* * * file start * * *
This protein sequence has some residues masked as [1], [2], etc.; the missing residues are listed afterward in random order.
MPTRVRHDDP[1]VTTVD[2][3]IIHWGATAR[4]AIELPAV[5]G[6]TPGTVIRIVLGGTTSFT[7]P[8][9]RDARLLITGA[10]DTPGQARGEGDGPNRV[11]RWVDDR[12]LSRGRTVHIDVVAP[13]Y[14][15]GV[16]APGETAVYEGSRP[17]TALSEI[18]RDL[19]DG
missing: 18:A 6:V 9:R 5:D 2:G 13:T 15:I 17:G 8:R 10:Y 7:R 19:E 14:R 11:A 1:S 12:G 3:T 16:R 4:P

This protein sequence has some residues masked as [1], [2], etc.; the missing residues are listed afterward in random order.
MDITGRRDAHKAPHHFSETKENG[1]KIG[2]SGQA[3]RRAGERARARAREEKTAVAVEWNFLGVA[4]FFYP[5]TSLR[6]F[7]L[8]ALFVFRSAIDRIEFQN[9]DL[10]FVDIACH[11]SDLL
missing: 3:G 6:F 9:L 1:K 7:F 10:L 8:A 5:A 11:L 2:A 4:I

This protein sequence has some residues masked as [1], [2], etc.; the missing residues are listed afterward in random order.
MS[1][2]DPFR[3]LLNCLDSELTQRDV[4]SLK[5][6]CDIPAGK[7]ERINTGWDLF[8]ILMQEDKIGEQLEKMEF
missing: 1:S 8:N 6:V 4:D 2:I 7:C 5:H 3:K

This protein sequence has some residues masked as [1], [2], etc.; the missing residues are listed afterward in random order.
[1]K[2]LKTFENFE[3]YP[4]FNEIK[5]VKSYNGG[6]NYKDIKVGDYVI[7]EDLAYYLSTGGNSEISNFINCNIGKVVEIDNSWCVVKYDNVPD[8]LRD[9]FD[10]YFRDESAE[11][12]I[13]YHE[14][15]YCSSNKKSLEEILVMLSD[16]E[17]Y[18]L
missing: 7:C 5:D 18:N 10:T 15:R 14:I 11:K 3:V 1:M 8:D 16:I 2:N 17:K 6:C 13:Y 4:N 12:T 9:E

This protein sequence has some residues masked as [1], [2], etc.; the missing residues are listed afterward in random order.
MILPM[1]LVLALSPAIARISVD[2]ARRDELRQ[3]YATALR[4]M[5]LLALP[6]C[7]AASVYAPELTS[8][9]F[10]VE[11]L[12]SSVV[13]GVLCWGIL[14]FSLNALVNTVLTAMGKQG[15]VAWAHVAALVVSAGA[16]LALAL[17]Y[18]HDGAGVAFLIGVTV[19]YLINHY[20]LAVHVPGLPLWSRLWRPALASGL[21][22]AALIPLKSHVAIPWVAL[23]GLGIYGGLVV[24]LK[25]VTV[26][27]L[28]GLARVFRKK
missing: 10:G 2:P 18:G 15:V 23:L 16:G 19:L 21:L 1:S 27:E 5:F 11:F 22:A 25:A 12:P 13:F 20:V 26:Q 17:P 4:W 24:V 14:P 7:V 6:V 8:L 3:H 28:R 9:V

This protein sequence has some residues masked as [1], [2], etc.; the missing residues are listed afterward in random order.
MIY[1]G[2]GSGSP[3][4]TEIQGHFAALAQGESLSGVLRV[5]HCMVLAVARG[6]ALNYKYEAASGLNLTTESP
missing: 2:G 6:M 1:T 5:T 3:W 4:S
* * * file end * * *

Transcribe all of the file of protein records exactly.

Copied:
This protein sequence has some residues masked as [1], [2], etc.; the missing residues are listed afterward in random order.
MPTRVRHDDP[1]VTTVD[2][3]IIHWGATAR[4]AIELPAV[5]G[6]TPGTVIRIVLGGTTSFT[7]P[8][9]RDARLLITGA[10]DTPGQARGEGDGPNRV[11]RWVDDR[12]LSRGRTVHIDVVAP[13]Y[14][15]GV[16]APGETAVYEGSRP[17]TALSEI[18]RDL[19]DG
missing: 18:A 6:V 9:R 5:D 2:G 13:T 15:I 17:G 8:R 10:Y 7:R 19:E 14:R 11:A 1:S 12:G 3:T 16:R 4:P

This protein sequence has some residues masked as [1], [2], etc.; the missing residues are listed afterward in random order.
MDITGRRDAHKAPHHFSETKENG[1]KIG[2]SGQA[3]RRAGERARARAREEKTAVAVEWNFLGVA[4]FFYP[5]TSLR[6]F[7]L[8]ALFVFRSAIDRIEFQN[9]DL[10]FVDIACH[11]SDLL
missing: 3:G 6:F 9:L 1:K 7:F 10:L 8:A 5:A 11:L 2:A 4:I

This protein sequence has some residues masked as [1], [2], etc.; the missing residues are listed afterward in random order.
MS[1][2]DPFR[3]LLNCLDSELTQRDV[4]SLK[5][6]CDIPAGK[7]ERINTGWDLF[8]ILMQEDKIGEQLEKMEF
missing: 1:S 8:N 6:V 4:D 2:I 7:C 5:H 3:K

This protein sequence has some residues masked as [1], [2], etc.; the missing residues are listed afterward in random order.
[1]K[2]LKTFENFE[3]YP[4]FNEIK[5]VKSYNGG[6]NYKDIKVGDYVI[7]EDLAYYLSTGGNSEISNFINCNIGKVVEIDNSWCVVKYDNVPD[8]LRD[9]FD[10]YFRDESAE[11][12]I[13]YHE[14][15]YCSSNKKSLEEILVMLSD[16]E[17]Y[18]L
missing: 7:C 5:D 18:N 10:T 15:R 14:I 11:K 3:V 1:M 8:D 16:I 2:N 17:K 6:C 13:Y 4:N 12:T 9:E

This protein sequence has some residues masked as [1], [2], etc.; the missing residues are listed afterward in random order.
MILPM[1]LVLALSPAIARISVD[2]ARRDELRQ[3]YATALR[4]M[5]LLALP[6]C[7]AASVYAPELTS[8][9]F[10]VE[11]L[12]SSVV[13]GVLCWGIL[14]FSLNALVNTVLTAMGKQG[15]VAWAHVAALVVSAGA[16]LALAL[17]Y[18]HDGAGVAFLIGVTV[19]YLINHY[20]LAVHVPGLPLWSRLWRPALASGL[21][22]AALIPLKSHVAIPWVAL[23]GLGIYGGLVV[24]LK[25]VTV[26][27]L[28]GLARVFRKK
missing: 10:G 2:P 18:G 15:V 23:L 16:G 19:L 21:L 1:S 27:E 5:F 11:F 22:A 25:A 12:P 13:F 20:V 26:Q 17:P 4:W 24:V 14:P 7:V 6:V 8:L 3:H 28:R 9:V

This protein sequence has some residues masked as [1], [2], etc.; the missing residues are listed afterward in random order.
MIY[1]G[2]GSGSP[3][4]TEIQGHFAALAQGESLSGVLRV[5]HCMVLAVARG[6]ALNYKYEAASGLNLTTESP
missing: 2:G 6:M 1:T 5:T 3:W 4:S